Wednesday, 14 April 2021

Sufism and Gender in Contemporary Societies

The Center for Comparative Studies of Civilisations and Spiritualities at the Fondazione Giorgio Cini in Venice has issued a Call for Papers for a conference on Sufism and Gender in Contemporary Societies.
This conference aims to explore these themes of gender and sexuality within contemporary and historical Sufi traditions. Keeping in mind the call to decolonize knowledge production and epistemologies that subvert binaries of “resistance versus subordination” in Muslim women’s life-worlds, we aim to take an expansive discussion of the complex processes of the agentive formation of gendered Sufi subjectivities.
Conference to be held in Venice on 3 December 2021. Abstracts by 1 June 2021. See https://www.cini.it/en/events/sufism-and-gender-in-contemporary-societies

Tuesday, 13 April 2021

Residential scholarships in Venice

The Fondazione Giorgio Cini, Venice, offers 10 residential scholarships to PhD students and post-doc students who must not be over 40 years old on June 10, 2021, and interested in spending two consecutive months in Venice between January and December 2022. The selected projects have to be connected with Cini's research centres and libraries. Among them, there is the Centre for Comparative Studies and Civilisations that focuses also on spirituality, esotericism, and mysticism.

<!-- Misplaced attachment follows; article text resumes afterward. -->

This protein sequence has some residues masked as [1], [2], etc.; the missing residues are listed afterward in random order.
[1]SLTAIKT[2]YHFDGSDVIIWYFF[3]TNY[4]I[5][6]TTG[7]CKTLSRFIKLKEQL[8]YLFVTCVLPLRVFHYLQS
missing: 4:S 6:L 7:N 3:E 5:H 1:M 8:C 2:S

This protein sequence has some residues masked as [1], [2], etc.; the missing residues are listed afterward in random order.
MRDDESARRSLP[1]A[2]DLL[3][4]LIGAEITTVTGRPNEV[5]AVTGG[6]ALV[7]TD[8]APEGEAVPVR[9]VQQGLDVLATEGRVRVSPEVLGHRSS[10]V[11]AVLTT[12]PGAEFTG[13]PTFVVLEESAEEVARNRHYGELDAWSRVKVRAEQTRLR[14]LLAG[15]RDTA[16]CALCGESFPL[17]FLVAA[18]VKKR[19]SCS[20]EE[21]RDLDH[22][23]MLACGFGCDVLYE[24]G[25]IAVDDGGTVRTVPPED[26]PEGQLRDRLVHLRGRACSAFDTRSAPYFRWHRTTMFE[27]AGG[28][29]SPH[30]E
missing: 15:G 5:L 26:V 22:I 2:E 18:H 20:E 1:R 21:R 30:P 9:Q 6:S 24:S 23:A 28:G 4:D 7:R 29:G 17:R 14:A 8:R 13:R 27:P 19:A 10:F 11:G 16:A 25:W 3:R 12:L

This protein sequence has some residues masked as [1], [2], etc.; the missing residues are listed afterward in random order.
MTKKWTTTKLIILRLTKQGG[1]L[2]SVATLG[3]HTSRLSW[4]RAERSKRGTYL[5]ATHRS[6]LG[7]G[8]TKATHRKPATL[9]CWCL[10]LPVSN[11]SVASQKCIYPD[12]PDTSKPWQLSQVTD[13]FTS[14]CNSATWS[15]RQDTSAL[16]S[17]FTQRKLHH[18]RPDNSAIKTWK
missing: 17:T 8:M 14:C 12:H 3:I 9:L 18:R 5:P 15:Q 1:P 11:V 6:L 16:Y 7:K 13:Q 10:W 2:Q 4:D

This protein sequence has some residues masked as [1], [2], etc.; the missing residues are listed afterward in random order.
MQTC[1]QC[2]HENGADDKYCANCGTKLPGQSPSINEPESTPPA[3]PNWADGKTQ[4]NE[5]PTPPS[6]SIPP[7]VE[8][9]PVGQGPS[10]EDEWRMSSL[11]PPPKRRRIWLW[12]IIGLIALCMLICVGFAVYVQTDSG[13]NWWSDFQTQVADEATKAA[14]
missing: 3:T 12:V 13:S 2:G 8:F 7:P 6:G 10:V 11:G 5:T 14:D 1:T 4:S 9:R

Wednesday, 10 March 2021

2021 Meeting of ENSIE: Call for Papers

Islam and Esotericism: Societies, Politics, and Practices

2021 Meeting of the European Network for the Study of Islam and Esotericism (ENSIE) 
29 September-1 October 2021 on Zoom 

The European Network for the Study of Islam and Esotericism (ENSIE) invites proposals for its 2021 meeting, to be held on Zoom 29 September-1 October 2021. The theme for the meeting is “Islam and Esotericism: Societies, Politics, and Practices.”